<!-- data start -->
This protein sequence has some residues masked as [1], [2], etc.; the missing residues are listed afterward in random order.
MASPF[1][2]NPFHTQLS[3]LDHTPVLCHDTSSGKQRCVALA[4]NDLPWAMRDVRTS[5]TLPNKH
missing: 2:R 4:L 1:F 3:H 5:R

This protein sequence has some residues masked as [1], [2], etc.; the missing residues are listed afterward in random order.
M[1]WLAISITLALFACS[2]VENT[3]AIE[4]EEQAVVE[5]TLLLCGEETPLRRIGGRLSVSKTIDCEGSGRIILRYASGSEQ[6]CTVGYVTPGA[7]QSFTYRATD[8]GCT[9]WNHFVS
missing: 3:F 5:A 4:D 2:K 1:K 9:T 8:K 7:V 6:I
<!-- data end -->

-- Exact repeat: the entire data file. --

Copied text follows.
This protein sequence has some residues masked as [1], [2], etc.; the missing residues are listed afterward in random order.
MASPF[1][2]NPFHTQLS[3]LDHTPVLCHDTSSGKQRCVALA[4]NDLPWAMRDVRTS[5]TLPNKH
missing: 2:R 4:L 1:F 3:H 5:R

This protein sequence has some residues masked as [1], [2], etc.; the missing residues are listed afterward in random order.
M[1]WLAISITLALFACS[2]VENT[3]AIE[4]EEQAVVE[5]TLLLCGEETPLRRIGGRLSVSKTIDCEGSGRIILRYASGSEQ[6]CTVGYVTPGA[7]QSFTYRATD[8]GCT[9]WNHFVS
missing: 3:F 5:A 4:D 2:K 1:K 9:T 8:K 7:V 6:I